Some of the East and South-East Asian countries have invested heavily in human resource development, in particular education (technical and non-technical) and health, to achieve a higher economic growth rate during their time of demographic dividend.

China, Japan, Republic Korea and many other countries have reaped the demographic dividend to develop their economies but in Bangladesh, things are not on right way. We are just creating higher educated population. Though Bangladeshi economy has been doing well for the last several years where we are continuously achieving GDP growth above 6.00 per cent per annum but currently its job growth is the slowest in two decades.

It has been noted that the number of educated unemployment is increasing day by day, where uneducated people are somehow getting job to maintain their life. To get the maximum result of demographic dividend it is the right time to take right planning to show way to our youth. It's the combined responsibility of the government and private sectors. As an example, huge number of foreigners is working in our garments sector and they are getting handsome salary and a large amount of foreign currency going out form our country. We need to produce specialized technical manpower for garments industry. This industry will remain our number one foreign currency earner for next several years as the trade war among the developed economies started blustering.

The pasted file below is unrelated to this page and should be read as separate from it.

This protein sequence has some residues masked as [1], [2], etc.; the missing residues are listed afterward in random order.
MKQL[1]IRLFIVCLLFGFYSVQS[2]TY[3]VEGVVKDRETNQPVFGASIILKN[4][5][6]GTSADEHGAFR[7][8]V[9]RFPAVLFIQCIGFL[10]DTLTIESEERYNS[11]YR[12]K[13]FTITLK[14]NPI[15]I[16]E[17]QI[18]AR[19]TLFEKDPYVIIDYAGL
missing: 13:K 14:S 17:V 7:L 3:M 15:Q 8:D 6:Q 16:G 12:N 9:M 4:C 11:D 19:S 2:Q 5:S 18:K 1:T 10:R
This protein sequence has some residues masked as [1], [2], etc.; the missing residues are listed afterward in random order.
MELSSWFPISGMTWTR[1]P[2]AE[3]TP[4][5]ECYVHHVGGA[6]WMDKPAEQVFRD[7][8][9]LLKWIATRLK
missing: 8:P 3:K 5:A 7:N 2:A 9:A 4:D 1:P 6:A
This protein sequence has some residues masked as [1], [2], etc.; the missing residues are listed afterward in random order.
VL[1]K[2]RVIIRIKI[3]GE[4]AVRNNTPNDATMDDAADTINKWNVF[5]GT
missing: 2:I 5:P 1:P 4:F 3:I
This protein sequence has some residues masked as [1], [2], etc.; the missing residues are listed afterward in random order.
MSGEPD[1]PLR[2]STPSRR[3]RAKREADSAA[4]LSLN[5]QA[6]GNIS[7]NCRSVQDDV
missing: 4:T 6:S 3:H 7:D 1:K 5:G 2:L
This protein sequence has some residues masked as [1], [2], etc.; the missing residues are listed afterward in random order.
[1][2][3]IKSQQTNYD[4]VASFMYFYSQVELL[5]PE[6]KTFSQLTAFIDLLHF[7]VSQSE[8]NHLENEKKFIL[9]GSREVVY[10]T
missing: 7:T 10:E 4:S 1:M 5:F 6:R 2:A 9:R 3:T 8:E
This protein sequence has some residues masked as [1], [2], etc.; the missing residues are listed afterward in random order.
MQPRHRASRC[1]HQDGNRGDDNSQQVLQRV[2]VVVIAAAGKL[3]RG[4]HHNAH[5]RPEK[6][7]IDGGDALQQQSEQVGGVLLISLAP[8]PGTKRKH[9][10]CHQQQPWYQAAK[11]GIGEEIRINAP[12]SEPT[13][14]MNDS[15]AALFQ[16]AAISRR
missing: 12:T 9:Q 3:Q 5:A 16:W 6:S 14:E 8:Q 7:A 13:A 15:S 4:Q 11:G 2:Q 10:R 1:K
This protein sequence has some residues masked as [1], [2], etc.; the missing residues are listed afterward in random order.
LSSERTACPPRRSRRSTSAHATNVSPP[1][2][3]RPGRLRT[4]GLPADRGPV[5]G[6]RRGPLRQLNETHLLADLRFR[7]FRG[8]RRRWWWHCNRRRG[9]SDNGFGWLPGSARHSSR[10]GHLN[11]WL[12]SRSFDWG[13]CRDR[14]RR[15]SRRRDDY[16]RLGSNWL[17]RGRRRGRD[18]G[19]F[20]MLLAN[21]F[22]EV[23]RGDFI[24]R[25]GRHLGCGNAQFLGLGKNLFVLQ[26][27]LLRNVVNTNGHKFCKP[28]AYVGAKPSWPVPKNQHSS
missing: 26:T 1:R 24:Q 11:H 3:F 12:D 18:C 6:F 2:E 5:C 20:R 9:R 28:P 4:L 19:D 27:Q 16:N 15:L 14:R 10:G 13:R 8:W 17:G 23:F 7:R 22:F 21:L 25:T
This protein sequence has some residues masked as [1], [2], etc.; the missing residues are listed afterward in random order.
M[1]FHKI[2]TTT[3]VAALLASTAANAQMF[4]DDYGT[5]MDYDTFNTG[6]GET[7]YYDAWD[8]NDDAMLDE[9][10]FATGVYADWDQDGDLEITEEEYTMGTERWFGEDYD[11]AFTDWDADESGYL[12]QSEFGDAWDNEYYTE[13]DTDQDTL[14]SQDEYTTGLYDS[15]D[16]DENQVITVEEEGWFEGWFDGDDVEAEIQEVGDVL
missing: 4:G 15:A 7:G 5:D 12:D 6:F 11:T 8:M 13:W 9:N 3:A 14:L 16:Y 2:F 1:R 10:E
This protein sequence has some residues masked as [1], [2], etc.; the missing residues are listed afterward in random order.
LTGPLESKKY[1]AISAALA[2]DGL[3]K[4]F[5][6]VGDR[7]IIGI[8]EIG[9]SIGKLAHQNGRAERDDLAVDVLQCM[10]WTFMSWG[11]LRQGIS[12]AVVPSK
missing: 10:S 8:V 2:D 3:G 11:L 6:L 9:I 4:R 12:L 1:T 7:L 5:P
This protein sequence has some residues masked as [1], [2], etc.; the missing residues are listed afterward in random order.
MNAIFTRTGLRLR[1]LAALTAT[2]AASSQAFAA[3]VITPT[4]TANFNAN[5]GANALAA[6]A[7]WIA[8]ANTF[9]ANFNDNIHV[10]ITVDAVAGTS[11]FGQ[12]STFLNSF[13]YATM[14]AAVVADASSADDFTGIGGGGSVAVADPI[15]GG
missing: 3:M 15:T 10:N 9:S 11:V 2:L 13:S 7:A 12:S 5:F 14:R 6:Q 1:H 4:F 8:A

So it's an opportunity for us to take new market and increase the share in the existing market. The export earning shows handsome positive growth in the first month of the new financial year 2018-2019, where the export earning recorded 6.94 per cent more than the target according to Export Promotion Bureau of Bangladesh. In order to grip the domestic job market in garments sector we need specific skilled worker and manager for this sector.   
             
Many Asian countries including Bangladesh are still in developing stages. But the era of demographic dividend is leaving faster, but the expected economic growth remains so far from us. Hence, question come in mind: will Bangladesh get old before it gets rich? Keeping this question in mind we have to work just now without further analysis.

To en-cash the demographic dividend we need to take appropriate policies on boosting SMEs, Agro based industries, producing skilled manpower for in house uses and exporting, empowering women in decision making, should prioritize on global standard education to Bangladesh to compete in international market, expand the vocational/technical education centres above congenial working atmosphere and good governance in the country.

The writer is Banker and Economic Analyst and he can be reached at anwarfaruq@yahoo.com